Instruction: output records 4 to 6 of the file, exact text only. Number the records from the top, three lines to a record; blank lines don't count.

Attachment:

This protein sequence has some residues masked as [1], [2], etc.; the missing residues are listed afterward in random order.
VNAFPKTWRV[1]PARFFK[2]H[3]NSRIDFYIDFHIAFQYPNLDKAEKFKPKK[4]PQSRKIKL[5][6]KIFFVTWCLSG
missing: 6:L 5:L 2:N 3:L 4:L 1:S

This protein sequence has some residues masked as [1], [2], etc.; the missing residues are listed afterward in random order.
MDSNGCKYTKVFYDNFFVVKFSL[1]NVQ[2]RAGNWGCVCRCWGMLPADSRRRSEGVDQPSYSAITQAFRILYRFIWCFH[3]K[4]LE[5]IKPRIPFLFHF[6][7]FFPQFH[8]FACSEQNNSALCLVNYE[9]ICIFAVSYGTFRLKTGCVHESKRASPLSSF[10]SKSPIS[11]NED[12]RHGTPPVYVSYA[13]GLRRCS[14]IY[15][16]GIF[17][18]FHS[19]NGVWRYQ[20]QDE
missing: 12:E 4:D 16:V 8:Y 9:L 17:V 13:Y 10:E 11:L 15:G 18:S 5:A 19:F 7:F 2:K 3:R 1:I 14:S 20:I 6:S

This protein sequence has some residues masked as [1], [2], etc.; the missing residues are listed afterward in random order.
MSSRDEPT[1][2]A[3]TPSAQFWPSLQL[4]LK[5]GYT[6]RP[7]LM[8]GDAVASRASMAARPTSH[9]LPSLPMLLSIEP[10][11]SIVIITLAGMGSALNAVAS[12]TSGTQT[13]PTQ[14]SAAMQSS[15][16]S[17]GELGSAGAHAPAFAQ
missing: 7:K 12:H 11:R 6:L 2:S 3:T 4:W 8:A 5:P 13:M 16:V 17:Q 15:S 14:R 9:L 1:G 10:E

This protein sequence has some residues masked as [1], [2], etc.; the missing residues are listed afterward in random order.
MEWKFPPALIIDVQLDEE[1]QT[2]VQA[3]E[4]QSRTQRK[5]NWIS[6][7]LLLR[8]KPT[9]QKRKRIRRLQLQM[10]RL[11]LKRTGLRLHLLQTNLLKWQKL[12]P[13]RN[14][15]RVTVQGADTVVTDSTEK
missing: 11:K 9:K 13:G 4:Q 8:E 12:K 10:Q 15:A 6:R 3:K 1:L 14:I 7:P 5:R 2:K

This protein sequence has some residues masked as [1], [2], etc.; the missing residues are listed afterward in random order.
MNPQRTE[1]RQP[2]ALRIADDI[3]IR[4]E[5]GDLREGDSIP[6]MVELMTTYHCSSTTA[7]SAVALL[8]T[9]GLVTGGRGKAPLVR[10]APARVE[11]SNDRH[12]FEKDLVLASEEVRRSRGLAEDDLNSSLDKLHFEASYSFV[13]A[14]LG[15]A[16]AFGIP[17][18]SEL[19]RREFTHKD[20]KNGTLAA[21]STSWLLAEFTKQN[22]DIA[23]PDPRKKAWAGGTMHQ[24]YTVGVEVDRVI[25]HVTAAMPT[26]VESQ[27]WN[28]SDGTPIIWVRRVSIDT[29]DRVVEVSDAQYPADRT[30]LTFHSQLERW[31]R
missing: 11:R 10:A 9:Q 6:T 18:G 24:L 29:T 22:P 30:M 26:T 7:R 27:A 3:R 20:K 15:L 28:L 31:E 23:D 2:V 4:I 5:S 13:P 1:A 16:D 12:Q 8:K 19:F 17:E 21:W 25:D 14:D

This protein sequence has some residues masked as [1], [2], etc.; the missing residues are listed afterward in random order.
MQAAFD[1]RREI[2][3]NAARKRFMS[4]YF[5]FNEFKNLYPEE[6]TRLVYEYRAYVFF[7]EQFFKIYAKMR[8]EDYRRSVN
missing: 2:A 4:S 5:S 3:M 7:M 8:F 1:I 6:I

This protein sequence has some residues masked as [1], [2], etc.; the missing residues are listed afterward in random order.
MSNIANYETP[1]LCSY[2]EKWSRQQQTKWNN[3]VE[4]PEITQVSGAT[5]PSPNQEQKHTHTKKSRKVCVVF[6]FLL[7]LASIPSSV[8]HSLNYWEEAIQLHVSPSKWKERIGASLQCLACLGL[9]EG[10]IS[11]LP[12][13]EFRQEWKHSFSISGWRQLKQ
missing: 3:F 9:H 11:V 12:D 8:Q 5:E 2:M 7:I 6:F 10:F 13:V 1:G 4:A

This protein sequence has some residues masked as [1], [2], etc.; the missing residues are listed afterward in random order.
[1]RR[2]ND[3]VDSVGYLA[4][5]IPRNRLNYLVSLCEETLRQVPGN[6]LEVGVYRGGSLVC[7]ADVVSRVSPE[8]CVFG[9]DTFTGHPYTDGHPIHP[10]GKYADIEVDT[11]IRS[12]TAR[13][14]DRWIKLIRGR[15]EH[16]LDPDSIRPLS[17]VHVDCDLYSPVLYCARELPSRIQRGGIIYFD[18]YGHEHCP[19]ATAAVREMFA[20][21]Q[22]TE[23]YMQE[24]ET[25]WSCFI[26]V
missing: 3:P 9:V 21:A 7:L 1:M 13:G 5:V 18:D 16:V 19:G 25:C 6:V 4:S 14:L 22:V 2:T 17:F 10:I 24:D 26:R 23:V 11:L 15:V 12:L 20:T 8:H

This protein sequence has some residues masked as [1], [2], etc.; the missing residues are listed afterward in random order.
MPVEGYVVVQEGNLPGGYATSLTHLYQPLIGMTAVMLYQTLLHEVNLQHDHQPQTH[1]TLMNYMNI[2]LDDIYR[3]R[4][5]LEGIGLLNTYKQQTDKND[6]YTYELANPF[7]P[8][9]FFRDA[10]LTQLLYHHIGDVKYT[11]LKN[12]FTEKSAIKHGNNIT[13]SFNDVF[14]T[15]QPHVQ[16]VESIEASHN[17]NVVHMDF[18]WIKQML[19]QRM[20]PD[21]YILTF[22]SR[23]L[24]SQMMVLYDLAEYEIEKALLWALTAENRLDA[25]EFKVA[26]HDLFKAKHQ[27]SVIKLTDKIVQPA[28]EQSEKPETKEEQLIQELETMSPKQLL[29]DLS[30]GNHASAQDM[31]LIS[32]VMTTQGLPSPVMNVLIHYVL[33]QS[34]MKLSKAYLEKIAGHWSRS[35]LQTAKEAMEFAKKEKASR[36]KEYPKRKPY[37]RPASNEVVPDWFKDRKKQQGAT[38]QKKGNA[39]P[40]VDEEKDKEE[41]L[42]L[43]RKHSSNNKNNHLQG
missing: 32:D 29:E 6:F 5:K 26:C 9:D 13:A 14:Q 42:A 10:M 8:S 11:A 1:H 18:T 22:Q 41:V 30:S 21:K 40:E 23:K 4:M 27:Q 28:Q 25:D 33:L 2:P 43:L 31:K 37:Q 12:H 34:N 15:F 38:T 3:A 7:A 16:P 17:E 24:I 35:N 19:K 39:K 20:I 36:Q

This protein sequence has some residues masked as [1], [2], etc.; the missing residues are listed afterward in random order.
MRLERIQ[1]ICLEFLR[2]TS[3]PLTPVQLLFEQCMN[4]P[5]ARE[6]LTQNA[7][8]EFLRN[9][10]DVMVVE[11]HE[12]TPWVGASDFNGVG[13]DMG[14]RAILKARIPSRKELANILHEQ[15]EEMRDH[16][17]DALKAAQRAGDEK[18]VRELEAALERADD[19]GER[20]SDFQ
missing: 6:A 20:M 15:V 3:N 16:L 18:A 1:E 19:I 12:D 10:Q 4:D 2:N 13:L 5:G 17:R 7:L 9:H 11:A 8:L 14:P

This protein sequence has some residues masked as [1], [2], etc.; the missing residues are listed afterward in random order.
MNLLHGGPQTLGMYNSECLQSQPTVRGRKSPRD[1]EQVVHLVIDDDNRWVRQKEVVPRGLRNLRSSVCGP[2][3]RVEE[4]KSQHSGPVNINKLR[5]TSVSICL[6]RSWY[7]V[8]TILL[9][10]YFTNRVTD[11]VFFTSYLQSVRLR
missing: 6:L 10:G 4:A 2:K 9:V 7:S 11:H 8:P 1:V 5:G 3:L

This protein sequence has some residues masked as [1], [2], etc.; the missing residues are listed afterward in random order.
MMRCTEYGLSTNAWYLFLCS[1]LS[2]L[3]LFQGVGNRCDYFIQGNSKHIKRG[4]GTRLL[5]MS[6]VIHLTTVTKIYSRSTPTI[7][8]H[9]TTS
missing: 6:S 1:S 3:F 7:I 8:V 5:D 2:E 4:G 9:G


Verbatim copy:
This protein sequence has some residues masked as [1], [2], etc.; the missing residues are listed afterward in random order.
MEWKFPPALIIDVQLDEE[1]QT[2]VQA[3]E[4]QSRTQRK[5]NWIS[6][7]LLLR[8]KPT[9]QKRKRIRRLQLQM[10]RL[11]LKRTGLRLHLLQTNLLKWQKL[12]P[13]RN[14][15]RVTVQGADTVVTDSTEK
missing: 11:K 9:K 13:G 4:Q 8:E 12:K 10:Q 15:A 6:R 3:K 1:L 14:I 7:P 5:R 2:K

This protein sequence has some residues masked as [1], [2], etc.; the missing residues are listed afterward in random order.
MNPQRTE[1]RQP[2]ALRIADDI[3]IR[4]E[5]GDLREGDSIP[6]MVELMTTYHCSSTTA[7]SAVALL[8]T[9]GLVTGGRGKAPLVR[10]APARVE[11]SNDRH[12]FEKDLVLASEEVRRSRGLAEDDLNSSLDKLHFEASYSFV[13]A[14]LG[15]A[16]AFGIP[17][18]SEL[19]RREFTHKD[20]KNGTLAA[21]STSWLLAEFTKQN[22]DIA[23]PDPRKKAWAGGTMHQ[24]YTVGVEVDRVI[25]HVTAAMPT[26]VESQ[27]WN[28]SDGTPIIWVRRVSIDT[29]DRVVEVSDAQYPADRT[30]LTFHSQLERW[31]R
missing: 11:R 10:A 9:Q 6:T 18:G 24:L 29:T 22:P 30:M 26:T 7:R 27:A 3:R 20:K 15:L 28:L 31:E 23:D 2:V 4:I 5:S 13:P 1:A 16:D 12:Q 8:K 19:F 17:E 21:W 25:D 14:D

This protein sequence has some residues masked as [1], [2], etc.; the missing residues are listed afterward in random order.
MQAAFD[1]RREI[2][3]NAARKRFMS[4]YF[5]FNEFKNLYPEE[6]TRLVYEYRAYVFF[7]EQFFKIYAKMR[8]EDYRRSVN
missing: 2:A 4:S 5:S 3:M 7:M 8:F 1:I 6:I